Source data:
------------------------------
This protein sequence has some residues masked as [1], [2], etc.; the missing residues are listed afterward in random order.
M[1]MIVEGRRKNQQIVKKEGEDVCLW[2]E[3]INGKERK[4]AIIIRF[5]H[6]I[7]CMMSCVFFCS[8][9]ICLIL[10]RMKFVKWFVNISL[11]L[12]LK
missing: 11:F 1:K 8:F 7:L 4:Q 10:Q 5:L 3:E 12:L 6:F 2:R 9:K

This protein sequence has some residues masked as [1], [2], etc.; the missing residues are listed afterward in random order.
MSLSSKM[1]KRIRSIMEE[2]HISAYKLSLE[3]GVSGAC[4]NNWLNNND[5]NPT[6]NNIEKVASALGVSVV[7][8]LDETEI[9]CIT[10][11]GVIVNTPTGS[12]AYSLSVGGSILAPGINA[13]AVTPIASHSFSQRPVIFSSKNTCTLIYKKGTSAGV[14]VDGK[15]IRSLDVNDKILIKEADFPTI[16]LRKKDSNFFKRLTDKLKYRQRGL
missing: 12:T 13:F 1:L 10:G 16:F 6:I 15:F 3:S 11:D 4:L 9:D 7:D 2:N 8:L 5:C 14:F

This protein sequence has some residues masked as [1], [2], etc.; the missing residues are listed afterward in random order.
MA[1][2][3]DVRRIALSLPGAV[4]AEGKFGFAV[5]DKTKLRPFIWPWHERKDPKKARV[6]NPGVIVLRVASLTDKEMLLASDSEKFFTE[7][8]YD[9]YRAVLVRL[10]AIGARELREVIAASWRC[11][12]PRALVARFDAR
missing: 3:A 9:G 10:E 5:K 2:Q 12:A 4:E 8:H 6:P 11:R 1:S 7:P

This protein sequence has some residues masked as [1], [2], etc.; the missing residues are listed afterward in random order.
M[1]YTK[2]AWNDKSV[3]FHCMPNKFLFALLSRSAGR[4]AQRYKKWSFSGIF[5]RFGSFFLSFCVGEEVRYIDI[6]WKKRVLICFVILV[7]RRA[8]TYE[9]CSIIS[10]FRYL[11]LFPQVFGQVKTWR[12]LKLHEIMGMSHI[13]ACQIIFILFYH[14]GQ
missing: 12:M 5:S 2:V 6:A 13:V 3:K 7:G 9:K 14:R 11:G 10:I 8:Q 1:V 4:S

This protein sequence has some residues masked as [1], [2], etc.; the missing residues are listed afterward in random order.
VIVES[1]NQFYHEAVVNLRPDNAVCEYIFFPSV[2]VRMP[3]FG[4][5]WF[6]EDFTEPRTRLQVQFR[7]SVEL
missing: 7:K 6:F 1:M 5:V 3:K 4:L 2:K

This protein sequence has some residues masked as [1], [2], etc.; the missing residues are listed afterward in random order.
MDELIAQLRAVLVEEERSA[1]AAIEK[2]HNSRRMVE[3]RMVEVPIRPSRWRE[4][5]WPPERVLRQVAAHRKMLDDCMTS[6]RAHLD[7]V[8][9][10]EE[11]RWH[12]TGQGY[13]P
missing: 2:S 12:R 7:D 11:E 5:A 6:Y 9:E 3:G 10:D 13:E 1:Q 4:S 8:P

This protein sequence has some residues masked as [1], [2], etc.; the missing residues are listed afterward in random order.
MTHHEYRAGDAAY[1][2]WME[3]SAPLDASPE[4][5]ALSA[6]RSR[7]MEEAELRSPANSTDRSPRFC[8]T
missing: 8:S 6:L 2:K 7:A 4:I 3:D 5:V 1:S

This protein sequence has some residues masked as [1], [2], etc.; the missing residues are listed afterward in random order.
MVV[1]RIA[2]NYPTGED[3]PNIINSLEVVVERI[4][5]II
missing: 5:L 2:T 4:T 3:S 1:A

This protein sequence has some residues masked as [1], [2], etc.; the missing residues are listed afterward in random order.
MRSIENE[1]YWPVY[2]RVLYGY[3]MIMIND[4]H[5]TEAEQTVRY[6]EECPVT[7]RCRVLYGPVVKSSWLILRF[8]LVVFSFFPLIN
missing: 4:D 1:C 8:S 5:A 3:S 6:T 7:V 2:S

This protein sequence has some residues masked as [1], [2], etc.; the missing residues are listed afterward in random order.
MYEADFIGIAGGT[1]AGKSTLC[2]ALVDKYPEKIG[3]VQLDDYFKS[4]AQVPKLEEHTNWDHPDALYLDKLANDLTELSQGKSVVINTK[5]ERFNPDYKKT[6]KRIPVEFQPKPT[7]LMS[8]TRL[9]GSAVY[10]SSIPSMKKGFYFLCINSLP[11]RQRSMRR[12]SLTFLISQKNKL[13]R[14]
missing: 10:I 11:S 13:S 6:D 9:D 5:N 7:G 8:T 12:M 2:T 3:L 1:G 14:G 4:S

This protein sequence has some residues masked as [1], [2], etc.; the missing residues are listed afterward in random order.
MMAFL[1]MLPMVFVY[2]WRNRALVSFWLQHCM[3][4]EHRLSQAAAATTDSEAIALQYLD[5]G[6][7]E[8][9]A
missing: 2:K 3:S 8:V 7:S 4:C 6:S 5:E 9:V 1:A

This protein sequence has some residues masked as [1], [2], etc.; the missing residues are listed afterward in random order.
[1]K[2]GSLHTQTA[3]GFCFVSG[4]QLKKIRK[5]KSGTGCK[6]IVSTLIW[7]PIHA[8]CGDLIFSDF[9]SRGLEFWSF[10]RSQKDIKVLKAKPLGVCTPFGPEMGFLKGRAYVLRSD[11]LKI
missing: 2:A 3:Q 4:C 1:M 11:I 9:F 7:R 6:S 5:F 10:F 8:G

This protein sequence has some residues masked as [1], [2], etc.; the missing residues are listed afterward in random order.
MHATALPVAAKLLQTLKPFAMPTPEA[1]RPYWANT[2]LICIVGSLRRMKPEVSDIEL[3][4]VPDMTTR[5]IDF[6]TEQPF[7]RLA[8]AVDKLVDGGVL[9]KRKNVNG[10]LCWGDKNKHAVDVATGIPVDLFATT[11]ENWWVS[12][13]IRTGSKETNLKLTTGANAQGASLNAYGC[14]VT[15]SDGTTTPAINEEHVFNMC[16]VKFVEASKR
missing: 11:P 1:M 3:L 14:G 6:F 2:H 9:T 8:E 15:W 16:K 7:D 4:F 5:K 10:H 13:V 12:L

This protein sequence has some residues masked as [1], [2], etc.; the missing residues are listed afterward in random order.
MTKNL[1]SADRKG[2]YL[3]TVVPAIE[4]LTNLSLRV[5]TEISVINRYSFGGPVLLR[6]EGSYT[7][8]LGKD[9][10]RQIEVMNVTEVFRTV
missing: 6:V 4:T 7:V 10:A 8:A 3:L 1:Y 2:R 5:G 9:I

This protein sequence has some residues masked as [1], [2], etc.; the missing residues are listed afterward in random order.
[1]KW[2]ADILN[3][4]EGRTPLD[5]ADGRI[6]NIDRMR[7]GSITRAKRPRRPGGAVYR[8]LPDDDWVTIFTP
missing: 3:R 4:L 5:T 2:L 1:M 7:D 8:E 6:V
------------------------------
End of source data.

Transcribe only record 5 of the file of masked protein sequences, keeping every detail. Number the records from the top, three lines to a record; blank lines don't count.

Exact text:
This protein sequence has some residues masked as [1], [2], etc.; the missing residues are listed afterward in random order.
VIVES[1]NQFYHEAVVNLRPDNAVCEYIFFPSV[2]VRMP[3]FG[4][5]WF[6]EDFTEPRTRLQVQFR[7]SVEL
missing: 7:K 6:F 1:M 5:V 3:K 4:L 2:K